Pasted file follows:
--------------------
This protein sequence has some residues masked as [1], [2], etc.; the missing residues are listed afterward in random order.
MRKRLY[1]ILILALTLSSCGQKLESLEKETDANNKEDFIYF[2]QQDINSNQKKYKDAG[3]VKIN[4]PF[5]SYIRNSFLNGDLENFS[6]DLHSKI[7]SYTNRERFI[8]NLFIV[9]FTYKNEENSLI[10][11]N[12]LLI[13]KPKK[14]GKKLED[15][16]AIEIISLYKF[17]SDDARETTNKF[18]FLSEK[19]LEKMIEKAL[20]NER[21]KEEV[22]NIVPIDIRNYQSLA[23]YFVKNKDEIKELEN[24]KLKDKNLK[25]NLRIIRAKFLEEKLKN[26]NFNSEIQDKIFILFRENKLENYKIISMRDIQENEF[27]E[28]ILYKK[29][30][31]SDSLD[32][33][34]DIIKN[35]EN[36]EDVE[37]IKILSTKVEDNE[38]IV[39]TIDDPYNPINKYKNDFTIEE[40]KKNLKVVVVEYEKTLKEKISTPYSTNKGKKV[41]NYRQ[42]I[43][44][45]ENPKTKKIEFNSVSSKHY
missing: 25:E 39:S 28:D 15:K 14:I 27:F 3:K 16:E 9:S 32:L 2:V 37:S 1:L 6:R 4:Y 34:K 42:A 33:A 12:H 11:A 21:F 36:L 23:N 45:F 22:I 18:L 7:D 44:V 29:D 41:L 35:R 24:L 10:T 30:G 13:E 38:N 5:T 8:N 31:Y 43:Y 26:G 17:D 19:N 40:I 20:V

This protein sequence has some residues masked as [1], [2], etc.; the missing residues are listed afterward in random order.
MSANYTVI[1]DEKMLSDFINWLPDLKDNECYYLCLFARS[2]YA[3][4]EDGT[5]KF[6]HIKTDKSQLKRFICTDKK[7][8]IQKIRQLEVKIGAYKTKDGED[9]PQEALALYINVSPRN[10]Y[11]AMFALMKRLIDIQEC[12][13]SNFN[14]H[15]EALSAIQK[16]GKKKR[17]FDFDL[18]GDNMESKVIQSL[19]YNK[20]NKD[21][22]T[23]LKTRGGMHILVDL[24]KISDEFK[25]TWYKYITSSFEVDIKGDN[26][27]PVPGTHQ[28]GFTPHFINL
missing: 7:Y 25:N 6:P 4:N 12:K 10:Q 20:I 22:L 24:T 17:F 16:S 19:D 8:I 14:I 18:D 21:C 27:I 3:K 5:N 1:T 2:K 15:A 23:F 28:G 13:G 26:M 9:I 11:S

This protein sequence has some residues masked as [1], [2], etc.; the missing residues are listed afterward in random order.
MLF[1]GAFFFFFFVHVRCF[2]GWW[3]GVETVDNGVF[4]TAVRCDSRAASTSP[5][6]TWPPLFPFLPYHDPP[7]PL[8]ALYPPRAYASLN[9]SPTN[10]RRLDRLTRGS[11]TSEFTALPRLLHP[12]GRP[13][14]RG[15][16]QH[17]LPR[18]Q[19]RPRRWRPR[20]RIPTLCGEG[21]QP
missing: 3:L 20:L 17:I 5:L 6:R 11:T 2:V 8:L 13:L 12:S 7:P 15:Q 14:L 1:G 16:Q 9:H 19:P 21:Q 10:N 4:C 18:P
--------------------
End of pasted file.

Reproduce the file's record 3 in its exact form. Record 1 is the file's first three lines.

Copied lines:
This protein sequence has some residues masked as [1], [2], etc.; the missing residues are listed afterward in random order.
MLF[1]GAFFFFFFVHVRCF[2]GWW[3]GVETVDNGVF[4]TAVRCDSRAASTSP[5][6]TWPPLFPFLPYHDPP[7]PL[8]ALYPPRAYASLN[9]SPTN[10]RRLDRLTRGS[11]TSEFTALPRLLHP[12]GRP[13][14]RG[15][16]QH[17]LPR[18]Q[19]RPRRWRPR[20]RIPTLCGEG[21]QP
missing: 3:L 20:L 17:I 5:L 6:R 11:T 2:V 8:L 13:L 12:S 7:P 15:Q 14:L 1:G 16:Q 9:H 19:P 21:Q 10:N 4:C 18:P